The pH measurement is the most common requirement of today's laboratory which is engaged in soil analysis, water, and wastewater analysis, industrial water, environmental analysis, food processing, agrochemical manufacturing, electroplating, pharmaceutical manufacturing and in bulk drug manufacturing necessitate to check the pH at different level of processes in different aspects like quality control, process monitoring, pollution control and finalize the product etc. Generally, on the scale of 0 to 14 pH units, pH is measured, but with the growth of technology and increasing needs of different industries and study, the pH measurement range is increased from pH 2.0 to pH 20.00.
The measurement of the pH of every aqueous solution provides the degree of alkalinity or acidity of the solution. Generally, pH is defined as the logarithm of the hydrogen ion concentration. The pH electrode measures a solution potentiometrically as the pH electrode is deep in the solution, the electrical signal develops in the sensing membrane of the electrode. The output of the electrode fluctuates with the change in pH value with the linear relationship of 59.16 mV / pH unit value. Electrode slope varies in temperature, therefore the requirement of temperature compensation; this slope can be compensated automatically or manually with modern pH meter. For accurate pH measurement, automatic temperature compensation with the different sensor is required. pH calibrates auto with measurement buffers, detection with ATC to read the PH value at 25 degrees. It scans, stores, prints and preserves data as per the GLP concept.


Karl Fischer Titration Methods

This technique was discovered by Karl Fischer. Karl Fisher Titration is a method to determine the content of moisture in different types of substances. It depends to a reagent that reacts with water content and changes water content into the non-conductive chemical. Volumetric KF titration and Coulometric KF titration are two techniques available for determination of water by the Karl Fischer: 
Volumetric Karl Fischer Titration 
With this technique, the moisture content determines on the base of volume or amount of reagent used to convert the water. The volumetric determination is appropriate for water content determination of down to 1% of the water. In these types of KF technique, samples are dissolved in a solvent before the starting the titration, until the water has removed a reagent is added and the endpoint is determined potentiometrically. In this method, the Karl Fischer reagent contains a buffer base, alcohol, sulfur dioxide, and a recognized amount of iodine, which is necessary to achieve the titration endpoint.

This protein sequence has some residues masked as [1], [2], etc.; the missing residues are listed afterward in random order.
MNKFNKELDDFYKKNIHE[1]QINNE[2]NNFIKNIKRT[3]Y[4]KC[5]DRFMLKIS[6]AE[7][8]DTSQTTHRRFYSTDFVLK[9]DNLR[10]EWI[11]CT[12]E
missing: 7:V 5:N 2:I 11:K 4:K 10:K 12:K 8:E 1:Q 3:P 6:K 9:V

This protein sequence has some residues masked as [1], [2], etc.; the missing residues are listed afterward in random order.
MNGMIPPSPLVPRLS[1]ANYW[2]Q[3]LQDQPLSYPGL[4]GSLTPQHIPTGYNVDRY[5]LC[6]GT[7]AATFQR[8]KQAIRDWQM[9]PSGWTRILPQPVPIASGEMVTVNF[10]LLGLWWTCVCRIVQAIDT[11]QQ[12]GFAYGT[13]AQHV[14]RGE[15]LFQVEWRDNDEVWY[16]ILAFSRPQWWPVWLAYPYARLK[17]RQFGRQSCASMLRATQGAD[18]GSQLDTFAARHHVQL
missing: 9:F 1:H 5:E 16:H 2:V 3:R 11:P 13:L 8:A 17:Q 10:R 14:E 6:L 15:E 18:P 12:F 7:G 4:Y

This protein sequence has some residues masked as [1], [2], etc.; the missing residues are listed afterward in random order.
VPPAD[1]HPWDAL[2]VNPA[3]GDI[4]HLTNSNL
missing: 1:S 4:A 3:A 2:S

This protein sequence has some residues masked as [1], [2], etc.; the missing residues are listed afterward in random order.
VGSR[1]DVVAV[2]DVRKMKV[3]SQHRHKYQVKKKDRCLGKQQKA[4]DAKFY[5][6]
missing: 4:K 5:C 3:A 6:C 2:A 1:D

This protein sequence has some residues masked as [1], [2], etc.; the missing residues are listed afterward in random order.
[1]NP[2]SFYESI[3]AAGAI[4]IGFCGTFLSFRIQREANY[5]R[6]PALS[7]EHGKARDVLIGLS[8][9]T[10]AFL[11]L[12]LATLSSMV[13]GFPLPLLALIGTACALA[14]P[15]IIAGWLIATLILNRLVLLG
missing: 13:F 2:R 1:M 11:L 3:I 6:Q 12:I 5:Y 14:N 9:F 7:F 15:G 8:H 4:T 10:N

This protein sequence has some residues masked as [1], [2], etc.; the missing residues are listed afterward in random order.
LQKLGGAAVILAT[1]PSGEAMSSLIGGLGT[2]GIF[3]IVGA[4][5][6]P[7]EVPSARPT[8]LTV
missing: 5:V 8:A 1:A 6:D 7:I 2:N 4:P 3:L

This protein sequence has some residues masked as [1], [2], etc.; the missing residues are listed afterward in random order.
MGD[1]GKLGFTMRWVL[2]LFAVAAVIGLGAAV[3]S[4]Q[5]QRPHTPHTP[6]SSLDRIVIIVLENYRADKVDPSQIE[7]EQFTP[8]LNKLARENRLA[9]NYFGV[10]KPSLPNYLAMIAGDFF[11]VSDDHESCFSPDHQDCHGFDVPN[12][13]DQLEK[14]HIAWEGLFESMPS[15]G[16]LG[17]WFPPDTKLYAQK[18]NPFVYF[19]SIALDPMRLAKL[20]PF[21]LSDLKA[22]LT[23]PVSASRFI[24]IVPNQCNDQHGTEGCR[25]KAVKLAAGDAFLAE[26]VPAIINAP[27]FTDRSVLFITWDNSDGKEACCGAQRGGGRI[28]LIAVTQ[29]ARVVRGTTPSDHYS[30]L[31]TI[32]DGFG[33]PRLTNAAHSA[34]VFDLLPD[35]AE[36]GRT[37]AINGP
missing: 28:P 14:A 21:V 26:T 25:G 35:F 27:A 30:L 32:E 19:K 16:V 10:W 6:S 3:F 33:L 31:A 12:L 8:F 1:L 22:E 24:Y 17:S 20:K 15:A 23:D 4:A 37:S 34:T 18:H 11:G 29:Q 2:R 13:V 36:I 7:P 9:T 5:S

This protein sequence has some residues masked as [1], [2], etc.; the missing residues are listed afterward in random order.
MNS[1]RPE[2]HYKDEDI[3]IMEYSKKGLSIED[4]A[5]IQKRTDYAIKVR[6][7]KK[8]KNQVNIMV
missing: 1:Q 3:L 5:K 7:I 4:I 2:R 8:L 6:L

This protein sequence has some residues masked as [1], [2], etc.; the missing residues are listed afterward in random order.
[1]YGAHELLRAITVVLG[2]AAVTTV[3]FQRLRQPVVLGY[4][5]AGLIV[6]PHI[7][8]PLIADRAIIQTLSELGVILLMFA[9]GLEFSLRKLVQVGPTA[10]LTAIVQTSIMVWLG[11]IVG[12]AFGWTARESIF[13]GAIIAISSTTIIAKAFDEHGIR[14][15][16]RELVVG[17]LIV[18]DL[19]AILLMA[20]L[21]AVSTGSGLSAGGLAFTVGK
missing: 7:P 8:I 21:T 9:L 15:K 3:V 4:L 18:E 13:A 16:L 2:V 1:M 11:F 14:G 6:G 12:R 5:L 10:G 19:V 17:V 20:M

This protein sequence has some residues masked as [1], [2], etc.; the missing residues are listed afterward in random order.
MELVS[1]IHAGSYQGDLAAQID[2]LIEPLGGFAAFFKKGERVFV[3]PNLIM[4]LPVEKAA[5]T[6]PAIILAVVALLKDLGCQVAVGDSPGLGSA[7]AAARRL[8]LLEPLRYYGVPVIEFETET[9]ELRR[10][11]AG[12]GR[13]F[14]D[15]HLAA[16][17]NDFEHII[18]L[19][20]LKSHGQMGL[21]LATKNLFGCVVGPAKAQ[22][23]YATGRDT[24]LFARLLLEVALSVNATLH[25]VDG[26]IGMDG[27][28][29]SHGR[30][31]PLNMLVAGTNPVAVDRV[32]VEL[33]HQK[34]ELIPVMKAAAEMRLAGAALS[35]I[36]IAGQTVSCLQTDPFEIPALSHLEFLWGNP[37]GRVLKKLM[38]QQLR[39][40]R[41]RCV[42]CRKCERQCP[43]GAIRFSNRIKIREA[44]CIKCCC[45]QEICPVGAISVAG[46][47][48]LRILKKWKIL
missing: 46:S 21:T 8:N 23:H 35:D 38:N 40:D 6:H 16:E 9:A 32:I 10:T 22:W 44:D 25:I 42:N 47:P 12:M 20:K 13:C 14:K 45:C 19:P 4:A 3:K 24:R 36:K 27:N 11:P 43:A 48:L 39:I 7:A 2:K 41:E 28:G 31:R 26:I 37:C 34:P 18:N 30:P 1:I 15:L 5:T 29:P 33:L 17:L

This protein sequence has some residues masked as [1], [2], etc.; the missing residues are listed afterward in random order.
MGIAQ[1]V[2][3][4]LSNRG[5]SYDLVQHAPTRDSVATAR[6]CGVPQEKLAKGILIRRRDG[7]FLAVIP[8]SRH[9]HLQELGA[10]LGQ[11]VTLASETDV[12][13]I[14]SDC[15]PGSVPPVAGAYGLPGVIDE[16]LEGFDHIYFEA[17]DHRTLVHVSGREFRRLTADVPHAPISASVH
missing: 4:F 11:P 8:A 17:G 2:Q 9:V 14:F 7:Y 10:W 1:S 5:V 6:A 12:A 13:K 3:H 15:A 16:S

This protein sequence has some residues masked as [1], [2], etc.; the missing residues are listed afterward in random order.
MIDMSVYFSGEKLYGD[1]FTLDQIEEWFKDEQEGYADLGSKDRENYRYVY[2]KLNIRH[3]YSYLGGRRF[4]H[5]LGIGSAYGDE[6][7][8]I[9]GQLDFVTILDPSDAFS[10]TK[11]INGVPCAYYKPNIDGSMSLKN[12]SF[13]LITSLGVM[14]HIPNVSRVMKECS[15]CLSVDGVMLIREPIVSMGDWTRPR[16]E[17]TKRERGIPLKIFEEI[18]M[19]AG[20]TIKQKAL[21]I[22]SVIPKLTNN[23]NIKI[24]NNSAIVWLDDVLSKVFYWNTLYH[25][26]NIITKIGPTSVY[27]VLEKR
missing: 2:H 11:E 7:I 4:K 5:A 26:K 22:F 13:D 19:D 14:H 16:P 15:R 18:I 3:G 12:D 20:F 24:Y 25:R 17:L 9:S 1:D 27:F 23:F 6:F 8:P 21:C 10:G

Coulometric Karl Fischer Titration 
The benefit of the coulometric Karl Fisher technique is the capability to precisely calculate the quantity of moisture content. Generally, this method is used if the moisture content is less than the 1 %. In this method, the solvents and reagent mixed in the titration cell and have need of just one iodide-containing solution. Iodine required for the KF reaction produced by the anodic oxidation of the iodide from solution and the endpoint is determined by electrochemically. The quantity of iodine added in the sample is calculated by measuring the present current requirement for the electrochemical generation of iodine. When reacting with water, the brown iodine solution is reduced to the colorless iodide. In this method, sulfur dioxide, iodide ions, base, and solvent (alcohol) are used to complete the reaction.


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Applications of Karl Fischer titration

KF titration is a precise method for determining the quantity of water content in the substance. This method can also be used in the determination of moisture, particularly for water content in various manufacturing processes. In this method Iodine, Pyridine as an organic base, (Dry Methanol) alcohol, sulfur dioxide, and iodine are used, now these days less toxic Karl Fisher Reagent is available, which is pyridine free. Karl Fischer titration is generally used for the analysis of the water content in different manufacturing as well as to check the quality control in about all manufacturing processes that required measuring the water/ moisture content in the sample/materials. Karl Fischer titration is used as a robust and reliable method. In the food industry, it is used for the determination of water content in cocoa powder, chips, honey, noodles, fruit juices, and flour, etc. in petroleum manufacturing for all types of kerosene, gasoline, oils, and petroleum, etc. In the cosmetic industry for water determination in the shampoos, toothpaste, lipstick creams, etc, in pharmaceutical manufacturing for active materials, raw substances, tablets, oils, ointments, etc. It is used for the purpose of water determination in the paper, wood wool, silk, and even in construction materials.


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pH Meter Principle and Applications
pH Determination by Electrometric Method
The principle of Fluorescence Spectroscopy
The principle of column chromatography
Application of IR Spectroscopy in Pharmaceutical Analysis
Applications of column chromatography
Applications of Gas Chromatography in Food Analysis
Applications of High-Performance Liquid Chromatography
Applications of HPTLC in Pharmaceutical Analysis
Applications of Paper Chromatography in Pharmaceutical Analysis
Applications of Thin Layer Chromatography in Pharmaceutical Analysis
Applications of UV Visible Spectroscopy in Pharmacy